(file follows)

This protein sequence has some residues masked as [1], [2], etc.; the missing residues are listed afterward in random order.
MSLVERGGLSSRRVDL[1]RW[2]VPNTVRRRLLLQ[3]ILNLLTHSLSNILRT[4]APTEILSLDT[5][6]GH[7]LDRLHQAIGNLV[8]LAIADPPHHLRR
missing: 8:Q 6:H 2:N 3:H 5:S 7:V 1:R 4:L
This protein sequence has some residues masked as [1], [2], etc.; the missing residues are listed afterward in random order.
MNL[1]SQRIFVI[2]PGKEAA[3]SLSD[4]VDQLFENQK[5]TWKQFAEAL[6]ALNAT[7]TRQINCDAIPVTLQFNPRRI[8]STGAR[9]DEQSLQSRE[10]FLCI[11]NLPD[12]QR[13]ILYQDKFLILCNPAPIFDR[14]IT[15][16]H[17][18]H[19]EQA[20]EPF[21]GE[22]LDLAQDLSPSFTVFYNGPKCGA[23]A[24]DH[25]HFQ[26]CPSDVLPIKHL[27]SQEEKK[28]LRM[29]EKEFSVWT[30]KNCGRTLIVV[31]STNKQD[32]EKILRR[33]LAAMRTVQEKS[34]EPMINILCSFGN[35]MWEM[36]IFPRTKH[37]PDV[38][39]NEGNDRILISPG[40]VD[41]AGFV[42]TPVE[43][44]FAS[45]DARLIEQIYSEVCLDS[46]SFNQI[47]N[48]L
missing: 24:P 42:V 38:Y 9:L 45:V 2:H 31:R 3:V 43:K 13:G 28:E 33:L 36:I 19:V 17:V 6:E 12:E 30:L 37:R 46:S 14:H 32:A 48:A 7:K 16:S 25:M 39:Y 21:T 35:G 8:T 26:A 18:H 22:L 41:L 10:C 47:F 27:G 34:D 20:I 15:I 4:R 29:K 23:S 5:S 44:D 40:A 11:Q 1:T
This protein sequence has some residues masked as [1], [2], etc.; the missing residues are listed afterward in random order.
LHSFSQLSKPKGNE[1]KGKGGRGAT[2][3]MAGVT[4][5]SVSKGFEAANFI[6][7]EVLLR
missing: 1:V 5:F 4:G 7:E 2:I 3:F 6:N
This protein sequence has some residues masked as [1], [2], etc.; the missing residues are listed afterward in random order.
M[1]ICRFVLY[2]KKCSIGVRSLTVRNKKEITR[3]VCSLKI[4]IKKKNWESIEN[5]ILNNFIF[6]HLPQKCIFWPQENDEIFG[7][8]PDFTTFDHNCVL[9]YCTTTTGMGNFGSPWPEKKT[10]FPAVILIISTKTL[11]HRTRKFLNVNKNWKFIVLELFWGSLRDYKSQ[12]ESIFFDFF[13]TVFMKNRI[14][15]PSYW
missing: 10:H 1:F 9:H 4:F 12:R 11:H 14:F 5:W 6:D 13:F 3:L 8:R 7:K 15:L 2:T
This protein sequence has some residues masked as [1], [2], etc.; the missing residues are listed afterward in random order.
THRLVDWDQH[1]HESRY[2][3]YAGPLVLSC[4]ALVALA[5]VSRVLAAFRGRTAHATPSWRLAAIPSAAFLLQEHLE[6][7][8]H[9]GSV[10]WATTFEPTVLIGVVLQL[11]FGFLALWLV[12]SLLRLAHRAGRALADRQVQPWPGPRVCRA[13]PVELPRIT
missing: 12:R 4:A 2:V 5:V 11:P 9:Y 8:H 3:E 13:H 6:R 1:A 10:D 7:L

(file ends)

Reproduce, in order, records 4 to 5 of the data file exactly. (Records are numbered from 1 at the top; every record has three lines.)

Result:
This protein sequence has some residues masked as [1], [2], etc.; the missing residues are listed afterward in random order.
M[1]ICRFVLY[2]KKCSIGVRSLTVRNKKEITR[3]VCSLKI[4]IKKKNWESIEN[5]ILNNFIF[6]HLPQKCIFWPQENDEIFG[7][8]PDFTTFDHNCVL[9]YCTTTTGMGNFGSPWPEKKT[10]FPAVILIISTKTL[11]HRTRKFLNVNKNWKFIVLELFWGSLRDYKSQ[12]ESIFFDFF[13]TVFMKNRI[14][15]PSYW
missing: 10:H 1:F 9:H 4:F 12:R 11:H 14:F 5:W 6:D 13:F 3:L 8:R 7:K 15:L 2:T
This protein sequence has some residues masked as [1], [2], etc.; the missing residues are listed afterward in random order.
THRLVDWDQH[1]HESRY[2][3]YAGPLVLSC[4]ALVALA[5]VSRVLAAFRGRTAHATPSWRLAAIPSAAFLLQEHLE[6][7][8]H[9]GSV[10]WATTFEPTVLIGVVLQL[11]FGFLALWLV[12]SLLRLAHRAGRALADRQVQPWPGPRVCRA[13]PVELPRIT
missing: 12:R 4:A 2:V 5:V 11:P 9:Y 8:H 3:E 13:H 6:R 1:A 10:D 7:L